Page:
On December 19, 2016, the U.S. Department of Education (“ED”) announced that following an 18-month review, it had denied Charlotte School of Law (“CSL”) recertification to participate in federal student financial aid programs under Title IV of the Higher Education Act. The denial ended CSL’s participation in the Title IV programs effective December 31, 2016.

In a letter to the President of CSL, a for-profit law school located in Charlotte, North Carolina, ED provided two reasons for the denial:

• The American Bar Association (“ABA”) determined that CSL is, and has been, out of compliance with certain ABA standards, and CSL’s failure to “meet the requirements” of the ABA violated ED’s requirements for continued participation in Title IV programs; and

• ED determined that CSL made substantial misrepresentations regarding the nature of its academic programs in violation of ED’s prohibition on substantial misrepresentation.

First, ED found that on three separate occasions, the ABA determined that CSL was out of compliance with ABA accreditation standards and interpretations of those standards and that the noncompliance was so severe as to warrant placing CSL on probation. The ABA also found that “CSL’s plans for bringing itself into compliance with the Standards ha[d] not proven effective or reliable.” ED concluded that CSL failed to “meet the requirements” established by its accreditor, as required by ED to participate in Title IV programs and that such failure was “of sufficient severity to merit the denial of recertification.” However, ED noted that its denial of CSL’s application for recertification

should not be read to suggest that the Department will reach the same conclusion each time an accreditor finds an institution noncompliant with the accreditor’s standards. As it did in this case, the Department will continue to review, in the context of a recertification application, any finding of noncompliance by an institution’s accreditor in light of the specific facts regarding that finding, other relevant facts regarding the institution under review, and the appropriate statutory and regulatory standards.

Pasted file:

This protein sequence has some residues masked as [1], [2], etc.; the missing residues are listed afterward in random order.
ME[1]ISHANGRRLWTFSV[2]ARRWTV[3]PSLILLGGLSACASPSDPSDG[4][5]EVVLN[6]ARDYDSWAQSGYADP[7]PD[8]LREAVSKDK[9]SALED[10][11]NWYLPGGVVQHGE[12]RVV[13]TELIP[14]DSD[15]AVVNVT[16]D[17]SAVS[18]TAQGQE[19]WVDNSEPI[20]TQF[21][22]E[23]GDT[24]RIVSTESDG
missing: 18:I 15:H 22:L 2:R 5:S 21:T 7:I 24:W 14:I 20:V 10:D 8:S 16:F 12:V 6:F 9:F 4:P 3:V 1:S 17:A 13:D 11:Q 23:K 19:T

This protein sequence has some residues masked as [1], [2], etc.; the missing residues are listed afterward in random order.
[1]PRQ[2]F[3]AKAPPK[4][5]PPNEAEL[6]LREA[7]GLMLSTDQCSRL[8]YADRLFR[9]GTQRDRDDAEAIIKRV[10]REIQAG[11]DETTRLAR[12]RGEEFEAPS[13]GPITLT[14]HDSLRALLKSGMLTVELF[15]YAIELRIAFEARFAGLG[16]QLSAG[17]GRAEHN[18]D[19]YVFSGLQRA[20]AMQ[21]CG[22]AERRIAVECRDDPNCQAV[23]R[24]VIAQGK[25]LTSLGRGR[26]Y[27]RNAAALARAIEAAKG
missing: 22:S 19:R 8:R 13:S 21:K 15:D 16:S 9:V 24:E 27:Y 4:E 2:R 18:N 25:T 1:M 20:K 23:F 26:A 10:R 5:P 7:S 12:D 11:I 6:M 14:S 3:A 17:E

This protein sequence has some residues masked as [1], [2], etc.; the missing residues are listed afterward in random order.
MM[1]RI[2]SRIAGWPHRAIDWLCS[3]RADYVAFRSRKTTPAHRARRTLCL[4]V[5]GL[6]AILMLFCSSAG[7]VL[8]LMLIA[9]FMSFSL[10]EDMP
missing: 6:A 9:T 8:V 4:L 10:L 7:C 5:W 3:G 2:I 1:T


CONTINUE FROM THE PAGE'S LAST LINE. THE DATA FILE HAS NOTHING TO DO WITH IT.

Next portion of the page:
Second, ED found that CSL breached its fiduciary duty to ED and demonstrated a lack of administrative capability by substantially misrepresenting the nature of its educational program. Specifically, ED concluded that in violation of ED regulations, CSL substantially misrepresented to students and prospective students the “nature and extent” of CSL’s accreditation and the “appropriateness of its courses and programs to the employment objectives that it states its programs are designed to meet”. Instead, ED found:

• CSL continued to make public statements that CSL had “full accreditation” from the ABA, despite the ABA’s repeated finding that CSL was not in compliance with several standards;

• CSL continued to state that it had a “rigorous” curriculum, despite the ABA’s repeated finding that CSL had not maintained a “rigorous” program of legal education; and

• CSL substantially misrepresented the bar passage rates of CSL graduates in an interview given by the President of CSL to a local publication.

As a result of ED’s decision, beginning January 1, 2017, CSL students may no longer use Title IV aid to attend CSL. CSL had until January 3, 2017 to submit factual evidence to dispute ED’s findings. If CSL submitted evidence that causes ED to reconsider its determination, ED may allow CSL to regain eligibility to participate in Title IV programs.